Find something you really like to do (visiting a place, reading literature, watching movies, getting to know some specific interesting people, maybe have an affair?, …) and choose your language according to that goal. That is your main language at this moment, focus on those goals. All other languages are languages that you want to know about, not really learn/master. Keep that difference clear in your mind.

That is the soul of the polyglot who is been gotten attracted by different languages from the beauty of romantic Spanish and French to the serious of Russian to the curiosity of Japanese. All you need to do is just two things, one of them is focusing in reading and listening in Russian or Spanish and write the topics of the grammar of other languages that blow your mind and every day read and listen to your target language and read a part of grammar of the other languages or watch video about them.
Now you can focus in one language and irrigate your curiosity of the others until you finish the target languages to hit the others.
Good luck.

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Well, I’m the same as you – I can’t stick to one language at a time, no matter what - no matter how hard I try, am motivated, passionate, informed or how interesting the material is. Even keeping myself thoroughly busy if possible with one language doesn’t work. I’ve been bouncing around over 3 years, so all the sensible advice doesn’t work for me :slight_smile:

Accepting myself for the way I am, I’ve tried a new tactic. I joined the March French Challenge (3 weeks late) AND the April Polish Challenge (because one Challenge doesn’t work) – and haven’t missed a day. A first for me. Even with Japanese and Mandarin beckoning, trying to seduce me.

I make sure every day to make enough LingQs to keep my flames hot and my streaks going (currently 17+ for French and 8+ for Polish). Who said gamification doesn’t work? :)~
[Edit: Now 26+ & 17+ streak days]

Aside from the beginner stuff, I’ve imported dramatised book chapters into LingQ. I use laptop and iPad, and both Chrome and the LingQ App when using iPad.

Then there’s the Challenge listening stats, which I usually do from a playlist via Bluetooth headphones whilst doing chores (because there’s only so many times one can listen to the same lesson).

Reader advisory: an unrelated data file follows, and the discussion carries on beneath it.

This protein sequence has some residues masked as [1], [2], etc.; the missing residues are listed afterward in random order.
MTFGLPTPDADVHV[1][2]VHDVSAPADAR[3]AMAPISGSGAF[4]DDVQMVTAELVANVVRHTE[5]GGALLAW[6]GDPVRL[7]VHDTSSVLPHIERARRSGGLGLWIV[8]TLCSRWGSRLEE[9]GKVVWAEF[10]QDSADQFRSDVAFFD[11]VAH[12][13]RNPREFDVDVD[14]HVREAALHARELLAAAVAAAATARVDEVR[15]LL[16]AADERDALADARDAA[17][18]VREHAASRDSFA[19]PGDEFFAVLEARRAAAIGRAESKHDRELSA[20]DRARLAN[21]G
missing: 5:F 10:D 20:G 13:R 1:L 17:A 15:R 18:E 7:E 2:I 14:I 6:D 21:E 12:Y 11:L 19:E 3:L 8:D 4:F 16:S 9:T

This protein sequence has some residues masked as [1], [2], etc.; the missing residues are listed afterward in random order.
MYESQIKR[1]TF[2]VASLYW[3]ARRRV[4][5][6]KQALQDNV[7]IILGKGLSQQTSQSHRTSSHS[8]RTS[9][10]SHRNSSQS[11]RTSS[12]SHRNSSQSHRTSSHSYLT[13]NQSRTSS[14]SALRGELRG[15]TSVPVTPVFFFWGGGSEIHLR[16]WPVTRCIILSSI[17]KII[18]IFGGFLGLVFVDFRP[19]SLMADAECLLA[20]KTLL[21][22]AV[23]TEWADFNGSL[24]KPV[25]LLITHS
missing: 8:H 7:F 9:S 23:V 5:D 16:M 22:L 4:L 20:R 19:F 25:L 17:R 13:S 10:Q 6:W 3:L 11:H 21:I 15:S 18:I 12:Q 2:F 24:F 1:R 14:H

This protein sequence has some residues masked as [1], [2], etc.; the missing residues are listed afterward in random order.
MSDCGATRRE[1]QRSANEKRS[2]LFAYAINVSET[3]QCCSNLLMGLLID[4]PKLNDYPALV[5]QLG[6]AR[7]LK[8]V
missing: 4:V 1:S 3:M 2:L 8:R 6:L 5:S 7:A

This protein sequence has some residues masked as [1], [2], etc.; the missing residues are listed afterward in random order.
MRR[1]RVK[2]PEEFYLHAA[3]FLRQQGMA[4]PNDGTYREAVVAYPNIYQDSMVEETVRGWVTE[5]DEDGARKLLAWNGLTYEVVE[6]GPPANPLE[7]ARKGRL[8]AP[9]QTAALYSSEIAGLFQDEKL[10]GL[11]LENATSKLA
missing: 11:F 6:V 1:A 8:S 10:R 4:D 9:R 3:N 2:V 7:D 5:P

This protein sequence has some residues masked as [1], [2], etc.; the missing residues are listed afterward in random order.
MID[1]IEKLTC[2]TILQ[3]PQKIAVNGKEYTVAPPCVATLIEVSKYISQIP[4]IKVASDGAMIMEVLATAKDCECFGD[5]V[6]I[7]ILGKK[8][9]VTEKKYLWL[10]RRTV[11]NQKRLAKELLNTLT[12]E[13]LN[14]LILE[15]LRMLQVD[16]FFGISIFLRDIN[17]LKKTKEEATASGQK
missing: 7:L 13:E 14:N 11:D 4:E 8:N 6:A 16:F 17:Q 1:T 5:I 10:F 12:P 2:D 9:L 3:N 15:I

To avoid ‘too much’ LingQ, I work offline with Michel Thomas or Pimsleur for both languages, or a beginner book – but only after I meet my LingQ stats for the day.

Oh, and I made a commitment to myself to see French and Polish through to at least the end of the year – so if anyone sees me poking around another language, please kick me up the backside, pronto :slight_smile:

Good luck.

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I don’t intend to start my second language until after 4 more years (total of 5 on lingQ). When I was A2 low B1 I was really tempted to start another, but the more I got to know my first target language the more I wanted to focus solely on it. So I think if you give it a little time you will reach a point where your main target language is able to hold your attention. I think it is extremely important to keep challenging yourself with more advanced content, i.e native novels, podcast, movies etc. For example my first book was Steve Kaufmann’s biography here on LingQ, then a dual language book of short stories, then a YA english novel translated to Spanish (Ready Player One) and then finally a spanish language science fiction novel (11,4 Sueños Luz). Listening has also taken a similar trajectory. All along the way I am constantly being challenged, surprised, and rewarded. If you are wanting to stray to another language it is likely that you’re not getting those things. Personally I feel that if I’m no longer being challenged I’m either doing it wrong or I’m at C1-C2 and ready to start language 2.